The “India Brand Equity Foundation” adds: “It is expected that by 2025, India will be adding 11.5 million new homes each year. Thus, making the construction market in India $1 trillion a year market. It is estimated that by 2025, India, the USA, and China will contribute 60% of all the global growth in the construction sector.”
The “Reuters” has maintained: “As the infrastructure is developing at a fast pace, the demands for construction equipment (including home construction materials) is expected to jump further. The sale of construction equipment is estimated to rise to 96,700 units in 2018 from 50,000 in 2007. In 2015, the sales of construction equipment reached 68,200 units.”
In India, the total construction spending was measured $427 billion in 2013, which was the third-highest in Asia.
International construction industry:
By 2030, research shows the construction industry will account for 14.7 per cent.of all global economic output.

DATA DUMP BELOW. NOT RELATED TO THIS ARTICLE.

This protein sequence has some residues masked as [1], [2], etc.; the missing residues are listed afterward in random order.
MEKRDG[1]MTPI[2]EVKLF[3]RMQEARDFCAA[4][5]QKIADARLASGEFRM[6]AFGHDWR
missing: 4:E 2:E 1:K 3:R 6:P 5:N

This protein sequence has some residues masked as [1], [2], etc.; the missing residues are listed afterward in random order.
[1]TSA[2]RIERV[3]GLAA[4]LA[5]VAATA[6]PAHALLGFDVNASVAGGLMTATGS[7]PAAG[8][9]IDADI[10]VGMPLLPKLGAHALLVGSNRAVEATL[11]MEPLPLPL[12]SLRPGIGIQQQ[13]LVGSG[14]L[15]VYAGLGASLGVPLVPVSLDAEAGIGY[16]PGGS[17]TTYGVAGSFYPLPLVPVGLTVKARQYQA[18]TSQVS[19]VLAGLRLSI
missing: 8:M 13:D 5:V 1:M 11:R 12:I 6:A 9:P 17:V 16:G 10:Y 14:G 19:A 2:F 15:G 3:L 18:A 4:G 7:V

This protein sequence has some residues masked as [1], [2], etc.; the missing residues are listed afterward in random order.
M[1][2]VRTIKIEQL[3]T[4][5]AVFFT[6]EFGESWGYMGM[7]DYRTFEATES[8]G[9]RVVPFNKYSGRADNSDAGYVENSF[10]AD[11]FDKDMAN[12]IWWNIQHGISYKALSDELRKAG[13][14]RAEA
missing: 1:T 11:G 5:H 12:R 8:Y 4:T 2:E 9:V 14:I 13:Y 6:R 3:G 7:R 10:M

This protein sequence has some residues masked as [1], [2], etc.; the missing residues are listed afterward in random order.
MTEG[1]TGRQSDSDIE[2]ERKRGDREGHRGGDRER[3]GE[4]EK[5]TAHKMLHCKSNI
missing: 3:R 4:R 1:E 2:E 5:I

Housing situation in London:
London’s USD $20 billion “Crossrail Development” is the largest project in Europe and the country is set to expand Heathrow Airport, construct a high speed railway, redevelop large portions of cities and build a nuclear power station. House building is set to be significant with plans to build 3.3 million homes or 31,000 homes every day over the next 14 years.Between now and 2030, the UK will spend a total of USD $6 trillion on construction works.
In its August 15, 2018 edition, the “Guardian” had reported: “UK house price growth slowed in June to the lowest annual rate in five years, driven by falling prices in London, according to official figures. Average house prices across the country increased 3% in the year to June, down from a 3.5% gain in May, the lowest annual rate since August 2013, the Office for National Statistics (ONS) said. The average price of a UK home was £228,000 - about £6,000 higher than in June 2017 and £1,000 higher than in May.”